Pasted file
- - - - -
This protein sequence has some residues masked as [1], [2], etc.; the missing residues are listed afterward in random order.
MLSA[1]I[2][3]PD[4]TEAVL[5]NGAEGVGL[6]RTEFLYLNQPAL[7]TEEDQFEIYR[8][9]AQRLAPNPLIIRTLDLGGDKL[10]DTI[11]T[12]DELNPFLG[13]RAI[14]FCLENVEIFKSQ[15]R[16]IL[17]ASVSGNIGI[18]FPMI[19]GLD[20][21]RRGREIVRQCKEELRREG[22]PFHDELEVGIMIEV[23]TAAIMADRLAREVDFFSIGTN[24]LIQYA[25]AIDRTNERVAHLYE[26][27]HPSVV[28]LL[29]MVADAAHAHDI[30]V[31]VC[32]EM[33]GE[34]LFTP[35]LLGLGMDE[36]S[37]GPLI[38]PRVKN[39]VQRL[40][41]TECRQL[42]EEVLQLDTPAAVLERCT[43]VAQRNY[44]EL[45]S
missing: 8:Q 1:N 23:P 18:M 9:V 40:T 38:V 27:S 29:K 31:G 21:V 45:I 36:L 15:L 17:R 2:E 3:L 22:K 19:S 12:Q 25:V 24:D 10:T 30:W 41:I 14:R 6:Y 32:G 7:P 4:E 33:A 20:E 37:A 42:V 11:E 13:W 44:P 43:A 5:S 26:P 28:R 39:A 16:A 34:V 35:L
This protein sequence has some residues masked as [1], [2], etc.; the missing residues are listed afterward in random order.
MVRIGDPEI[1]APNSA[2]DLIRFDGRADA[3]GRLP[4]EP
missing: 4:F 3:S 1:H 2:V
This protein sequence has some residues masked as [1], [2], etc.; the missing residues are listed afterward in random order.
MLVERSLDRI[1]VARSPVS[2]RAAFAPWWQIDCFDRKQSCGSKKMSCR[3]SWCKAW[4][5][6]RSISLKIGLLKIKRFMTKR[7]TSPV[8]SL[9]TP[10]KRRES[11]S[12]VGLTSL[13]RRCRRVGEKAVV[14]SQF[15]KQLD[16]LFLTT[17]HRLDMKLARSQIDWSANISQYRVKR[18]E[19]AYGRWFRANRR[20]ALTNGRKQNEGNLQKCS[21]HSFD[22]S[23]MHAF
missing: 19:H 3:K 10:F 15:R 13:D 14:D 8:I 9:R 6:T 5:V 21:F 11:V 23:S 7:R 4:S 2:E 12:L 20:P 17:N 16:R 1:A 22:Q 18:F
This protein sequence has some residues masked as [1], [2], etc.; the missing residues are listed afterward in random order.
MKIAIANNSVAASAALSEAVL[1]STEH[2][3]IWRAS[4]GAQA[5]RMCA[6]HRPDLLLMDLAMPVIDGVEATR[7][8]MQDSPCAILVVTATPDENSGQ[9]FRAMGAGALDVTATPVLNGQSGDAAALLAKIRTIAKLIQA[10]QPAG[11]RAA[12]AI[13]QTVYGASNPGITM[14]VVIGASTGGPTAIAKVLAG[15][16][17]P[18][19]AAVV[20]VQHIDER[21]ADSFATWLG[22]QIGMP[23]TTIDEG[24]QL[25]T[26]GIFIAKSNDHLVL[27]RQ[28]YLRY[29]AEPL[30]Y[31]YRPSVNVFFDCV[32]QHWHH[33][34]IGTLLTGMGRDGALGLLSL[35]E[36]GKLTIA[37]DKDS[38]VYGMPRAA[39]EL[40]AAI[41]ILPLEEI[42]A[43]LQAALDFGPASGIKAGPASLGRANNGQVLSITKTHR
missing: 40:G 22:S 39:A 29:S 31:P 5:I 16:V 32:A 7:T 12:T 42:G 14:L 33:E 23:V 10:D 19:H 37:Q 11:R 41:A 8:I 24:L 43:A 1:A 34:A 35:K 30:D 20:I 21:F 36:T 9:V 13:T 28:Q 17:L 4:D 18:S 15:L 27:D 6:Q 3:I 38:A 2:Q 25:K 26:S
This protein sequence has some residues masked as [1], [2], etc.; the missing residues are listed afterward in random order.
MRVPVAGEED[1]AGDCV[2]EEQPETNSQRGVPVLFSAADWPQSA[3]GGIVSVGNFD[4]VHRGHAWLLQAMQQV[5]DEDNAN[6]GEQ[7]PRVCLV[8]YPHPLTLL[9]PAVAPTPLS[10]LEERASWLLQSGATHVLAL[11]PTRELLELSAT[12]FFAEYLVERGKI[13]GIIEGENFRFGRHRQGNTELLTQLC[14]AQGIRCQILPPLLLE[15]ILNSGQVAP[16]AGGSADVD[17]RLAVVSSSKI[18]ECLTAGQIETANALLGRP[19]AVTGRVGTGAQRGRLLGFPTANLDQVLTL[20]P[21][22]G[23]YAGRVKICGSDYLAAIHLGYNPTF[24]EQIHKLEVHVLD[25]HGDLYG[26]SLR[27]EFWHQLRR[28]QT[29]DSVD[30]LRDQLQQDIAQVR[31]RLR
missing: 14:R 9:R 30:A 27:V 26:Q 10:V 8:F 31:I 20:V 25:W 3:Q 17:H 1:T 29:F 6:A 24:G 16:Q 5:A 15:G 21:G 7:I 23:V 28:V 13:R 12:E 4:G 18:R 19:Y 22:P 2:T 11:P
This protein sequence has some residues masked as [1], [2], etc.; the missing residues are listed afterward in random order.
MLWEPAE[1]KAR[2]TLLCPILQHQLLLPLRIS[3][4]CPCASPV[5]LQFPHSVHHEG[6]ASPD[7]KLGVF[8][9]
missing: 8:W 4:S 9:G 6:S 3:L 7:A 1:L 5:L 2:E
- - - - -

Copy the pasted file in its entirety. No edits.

This protein sequence has some residues masked as [1], [2], etc.; the missing residues are listed afterward in random order.
MLSA[1]I[2][3]PD[4]TEAVL[5]NGAEGVGL[6]RTEFLYLNQPAL[7]TEEDQFEIYR[8][9]AQRLAPNPLIIRTLDLGGDKL[10]DTI[11]T[12]DELNPFLG[13]RAI[14]FCLENVEIFKSQ[15]R[16]IL[17]ASVSGNIGI[18]FPMI[19]GLD[20][21]RRGREIVRQCKEELRREG[22]PFHDELEVGIMIEV[23]TAAIMADRLAREVDFFSIGTN[24]LIQYA[25]AIDRTNERVAHLYE[26][27]HPSVV[28]LL[29]MVADAAHAHDI[30]V[31]VC[32]EM[33]GE[34]LFTP[35]LLGLGMDE[36]S[37]GPLI[38]PRVKN[39]VQRL[40][41]TECRQL[42]EEVLQLDTPAAVLERCT[43]VAQRNY[44]EL[45]S
missing: 8:Q 1:N 23:P 18:M 9:V 40:T 38:V 27:S 29:K 31:G 21:V 45:I 36:L 15:L 17:R 2:E 3:L 22:K 19:S 12:Q 25:V 24:D 10:T 30:W 41:I 14:R 6:Y 32:G 7:P 4:E 33:A 20:E 37:A 42:V 11:E 13:W 44:P 43:A 5:S 26:P 28:R 39:A 16:A 34:V 35:L
This protein sequence has some residues masked as [1], [2], etc.; the missing residues are listed afterward in random order.
MVRIGDPEI[1]APNSA[2]DLIRFDGRADA[3]GRLP[4]EP
missing: 4:F 3:S 1:H 2:V
This protein sequence has some residues masked as [1], [2], etc.; the missing residues are listed afterward in random order.
MLVERSLDRI[1]VARSPVS[2]RAAFAPWWQIDCFDRKQSCGSKKMSCR[3]SWCKAW[4][5][6]RSISLKIGLLKIKRFMTKR[7]TSPV[8]SL[9]TP[10]KRRES[11]S[12]VGLTSL[13]RRCRRVGEKAVV[14]SQF[15]KQLD[16]LFLTT[17]HRLDMKLARSQIDWSANISQYRVKR[18]E[19]AYGRWFRANRR[20]ALTNGRKQNEGNLQKCS[21]HSFD[22]S[23]MHAF
missing: 19:H 3:K 10:F 15:R 13:D 14:D 8:I 9:R 6:T 5:V 21:F 11:V 23:S 7:R 4:S 2:E 12:L 20:P 17:N 16:R 1:A 22:Q 18:F
This protein sequence has some residues masked as [1], [2], etc.; the missing residues are listed afterward in random order.
MKIAIANNSVAASAALSEAVL[1]STEH[2][3]IWRAS[4]GAQA[5]RMCA[6]HRPDLLLMDLAMPVIDGVEATR[7][8]MQDSPCAILVVTATPDENSGQ[9]FRAMGAGALDVTATPVLNGQSGDAAALLAKIRTIAKLIQA[10]QPAG[11]RAA[12]AI[13]QTVYGASNPGITM[14]VVIGASTGGPTAIAKVLAG[15][16][17]P[18][19]AAVV[20]VQHIDER[21]ADSFATWLG[22]QIGMP[23]TTIDEG[24]QL[25]T[26]GIFIAKSNDHLVL[27]RQ[28]YLRY[29]AEPL[30]Y[31]YRPSVNVFFDCV[32]QHWHH[33][34]IGTLLTGMGRDGALGLLSL[35]E[36]GKLTIA[37]DKDS[38]VYGMPRAA[39]EL[40]AAI[41]ILPLEEI[42]A[43]LQAALDFGPASGIKAGPASLGRANNGQVLSITKTHR
missing: 40:G 22:S 39:A 29:S 31:P 5:I 16:V 32:A 7:T 12:T 42:G 14:L 33:E 23:V 10:D 19:H 37:Q 11:R 41:A 8:I 24:L 43:A 1:A 34:A 35:K 30:D 20:I 21:F 36:T 9:V 13:T 28:Q 17:L 4:D 18:S 15:L 27:D 6:Q 3:I 38:A 2:Q 25:K 26:S
This protein sequence has some residues masked as [1], [2], etc.; the missing residues are listed afterward in random order.
MRVPVAGEED[1]AGDCV[2]EEQPETNSQRGVPVLFSAADWPQSA[3]GGIVSVGNFD[4]VHRGHAWLLQAMQQV[5]DEDNAN[6]GEQ[7]PRVCLV[8]YPHPLTLL[9]PAVAPTPLS[10]LEERASWLLQSGATHVLAL[11]PTRELLELSAT[12]FFAEYLVERGKI[13]GIIEGENFRFGRHRQGNTELLTQLC[14]AQGIRCQILPPLLLE[15]ILNSGQVAP[16]AGGSADVD[17]RLAVVSSSKI[18]ECLTAGQIETANALLGRP[19]AVTGRVGTGAQRGRLLGFPTANLDQVLTL[20]P[21][22]G[23]YAGRVKICGSDYLAAIHLGYNPTF[24]EQIHKLEVHVLD[25]HGDLYG[26]SLR[27]EFWHQLRR[28]QT[29]DSVD[30]LRDQLQQDIAQVR[31]RLR
missing: 14:R 9:R 30:A 27:V 26:Q 10:V 8:F 31:I 20:V 25:W 3:Q 17:H 1:T 29:F 6:A 24:G 16:Q 5:A 15:G 21:G 7:I 23:V 28:V 13:R 12:E 4:G 18:R 19:Y 22:P 2:T 11:P
This protein sequence has some residues masked as [1], [2], etc.; the missing residues are listed afterward in random order.
MLWEPAE[1]KAR[2]TLLCPILQHQLLLPLRIS[3][4]CPCASPV[5]LQFPHSVHHEG[6]ASPD[7]KLGVF[8][9]
missing: 8:W 4:S 9:G 6:S 3:L 7:A 1:L 5:L 2:E